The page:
And when talk of marriage comes up, talk of gold is not far behind:
“Bharat mein mahilayon ke paas kuch hota nahin hain. Makaan hai to pati ke naam pe, pita ke naam pe, gaadi hai to pati ya bete ke naam pe. Bariki se dekhein to sona ek hota jo mahila ki taakat ka vishay hota hai. Samajik vyavastha ka bahut takatwar hissa raha hai…Jo women empowerment ka bahut bada pehlu hai. Yeh jo hamare sanskaar ka uttam pehlu bhi hai (Women in India own nothing. Their homes are in the names of their husbands and father and their vehicles under the names of their sons. If you see it minutely, it is just gold that is the strength of a woman. It is also a big part of our social order…which is a big aspect women’s empowerment. It’s also an important part of our sanskaars),” he said in November 2015.
The traditional drill of giving gold to Indian women at the time of marriage, in lieu of equal entitlement to property, cars and bank balances, is not the benchmark for women’s economic rights in the modern age. And the line between ‘voluntary’ stree dhan and ‘coercive’ dowry demands is today entirely blurred in practice. But these nuances escaped the prime minister, as he waxed eloquent on our golden ‘sanskaars’ – all in the name of women’s empowerment.
Now armed with girls, gold and marriage, we get to the real goal – making babies.
This clincher arrived in my mailbox on March 9, 2019. the subject stated: ‘On women’s day find out how women-led development is building a new India.’
(Pregnant) women-led development. The Hindu right is fixated on pregnancy and motherhood. And each Sangh parivar worthy enthusiastically spouts a different magic number. Remember BJP MP Sakshi Maharaj’s exhortation to Hindu women to go forth and procreate in January 2015? His ask was four children.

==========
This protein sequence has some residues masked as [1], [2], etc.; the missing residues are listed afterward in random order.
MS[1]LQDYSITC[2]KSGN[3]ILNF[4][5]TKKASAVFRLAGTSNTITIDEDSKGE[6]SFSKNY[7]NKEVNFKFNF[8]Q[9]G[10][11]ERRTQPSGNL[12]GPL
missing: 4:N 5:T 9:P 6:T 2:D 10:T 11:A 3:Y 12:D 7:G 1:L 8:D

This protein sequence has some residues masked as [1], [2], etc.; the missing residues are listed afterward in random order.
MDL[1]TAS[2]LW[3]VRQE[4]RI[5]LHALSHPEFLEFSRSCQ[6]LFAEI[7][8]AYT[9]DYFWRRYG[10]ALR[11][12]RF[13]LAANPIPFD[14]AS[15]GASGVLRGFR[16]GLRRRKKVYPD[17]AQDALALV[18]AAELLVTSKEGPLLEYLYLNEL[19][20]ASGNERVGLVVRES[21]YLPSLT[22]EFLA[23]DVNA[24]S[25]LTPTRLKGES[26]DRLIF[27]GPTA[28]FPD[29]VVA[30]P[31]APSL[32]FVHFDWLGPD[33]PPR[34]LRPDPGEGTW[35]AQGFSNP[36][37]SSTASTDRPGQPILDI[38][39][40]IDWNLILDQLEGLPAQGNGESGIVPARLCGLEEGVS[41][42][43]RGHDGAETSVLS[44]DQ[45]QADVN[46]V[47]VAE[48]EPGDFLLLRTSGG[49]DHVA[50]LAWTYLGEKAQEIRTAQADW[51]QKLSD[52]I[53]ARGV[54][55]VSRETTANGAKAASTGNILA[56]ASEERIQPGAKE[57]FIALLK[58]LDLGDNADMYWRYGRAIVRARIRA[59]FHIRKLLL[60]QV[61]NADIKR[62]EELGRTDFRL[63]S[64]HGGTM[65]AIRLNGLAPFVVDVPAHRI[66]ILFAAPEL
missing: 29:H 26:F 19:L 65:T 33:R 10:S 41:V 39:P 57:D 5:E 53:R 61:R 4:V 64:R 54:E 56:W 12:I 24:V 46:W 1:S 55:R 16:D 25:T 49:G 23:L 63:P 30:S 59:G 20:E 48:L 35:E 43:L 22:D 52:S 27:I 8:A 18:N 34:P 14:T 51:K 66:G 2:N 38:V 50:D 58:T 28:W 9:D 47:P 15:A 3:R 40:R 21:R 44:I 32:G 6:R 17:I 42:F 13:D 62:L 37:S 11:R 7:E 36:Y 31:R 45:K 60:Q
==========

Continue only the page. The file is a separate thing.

Days later, a party leader from West Bengal upped it to five. “I have only one request… Every Hindu mother and sister will have to produce at least five children,” said Shyamal Goswami, the BJP’s vice president in Birbhum district.
Around the same time, while attending the Magh Mela in Allahabad, Shankaracharya Vasudevanand Saraswati of Badrikashram pushed the magic number to ten. “It is because of Hindu unity that Modi has become the prime minister. In order to maintain their majority status, every Hindu family should give birth to 10 kids.”
While these guys are busy asking women to produce more and more Hindu babies, please note that the benefits of the Pradhan Mantri Matru Vandana Yojana are limited to the first birth, which excludes 86% of pregnant and lactating women.
But who really cares about the women?
In February 2015, Sadhvi Prachi felicitated and garlanded around a dozen Hindu men who had four or more children. Those “honoured” included Dwarika Singh, 65, who had 11 children, Rampal Singh and Surnam Singh, who had nine children each.
The baby-making machines who underwent labour 11 and nine times respectively, were nowhere to be seen.
This is the essence of the Sangh’s vision for women rights – a choice-less, voice-less horde of mothers and sisters in service of a patriarchal nation. Ultimately, it is just about the men.
Bharat Mata Ki Jai.
Farah Naqvi is an activist and writer who lives and works in Delhi.